The Ceremony in St Neot




Our St Neot ceremony starts with a procession through the village by the Vicar Andrew Balfour carrying the Cross followed by the Tower Captain Andrew Bunt carrying the Oak Bough. Many villagers and visitors follow passing the village Institute, crossing the medieval bridge over the Loveny going up the main street past the Cott Barn Resource Centre and the London Inn to the Church. At the Church just by the Tower, William Taylor recounts the story and history of the ceremony to the assembled crowd.


Weather permitting quite a crowd gather to watch the event.



Blessing the Oak Bough


After the story the old Oak bough is thrown from the top of the Tower by the Captain and after blessing the new bough, it is hauled up by villagers and when it reaches near to the top by the Tower Captain. After this everyone is invited to the vicarage grounds where a barbecue and other refreshments are available.


Tower Captain hauling the new bough up the last few feet.





This year (2013) a Heritage Lottery Fund grant has been obtained to provide period costumes, food and music to entertain the public. During the month of May many of the clubs and organisation and individuals will record and archive this event and other happenings in the village to preserve the tradition for the future. We have purchased equipment to digitise and store this heritage for future generations to enjoy.



 Do you know anyone in this photo, if you do can you date the photo? The procession is passing the Vicarage entrance oposite Dye House Cottages.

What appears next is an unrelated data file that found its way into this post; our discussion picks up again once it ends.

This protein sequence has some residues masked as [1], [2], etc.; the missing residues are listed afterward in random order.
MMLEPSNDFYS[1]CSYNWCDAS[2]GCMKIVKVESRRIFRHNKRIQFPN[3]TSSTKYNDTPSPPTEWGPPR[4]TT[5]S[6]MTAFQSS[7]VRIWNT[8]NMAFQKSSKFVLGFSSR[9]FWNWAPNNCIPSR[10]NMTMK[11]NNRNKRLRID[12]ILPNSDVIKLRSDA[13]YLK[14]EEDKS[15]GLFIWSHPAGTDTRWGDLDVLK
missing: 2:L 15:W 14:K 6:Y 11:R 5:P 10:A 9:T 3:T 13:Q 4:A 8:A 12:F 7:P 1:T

Vesting Day 

Vesting Day Celebrations at Cott Barn

Click here to view photos


There was a “Vesting Day” on the 22nd June when all of the 30+ organisations wishing to lodge documents and digitised copies of their May recordings in the St Neot Archive brought their box to the Archive room in Cott Barn. We made an event of this presentation. Each organisation have their own box for storage of the records they want kept. This is a village archive for the whole of St Neot and Warleggan/Mount.


There will be free sessions for those who want to learn to scan and copy their organisations documents for digitisation, again this is covered by the grant.


Subsequently further documents may be stored by the organisations in their own boxes. As this storage facility will be in the village archive there will be public access to this material for future study and reference. The St Neot Local Historians and the Digital Camera Club have made their equipment available for the whole community to use under supervision.


The St Neot Archive Room has large screen TV for displaying your images and for use in exhibitions and for small groups interested in local history. A lot of cataloguing, digitising and database input has already been undertaken and at the present is continuing, this is being carried out by Isobel Harvey, Maggie Smith, Barbara and Chris Timms; all of this can be viewed on the screen.


 Have you heard the song "Shick Shack" by The Straw Horses, listen to the words.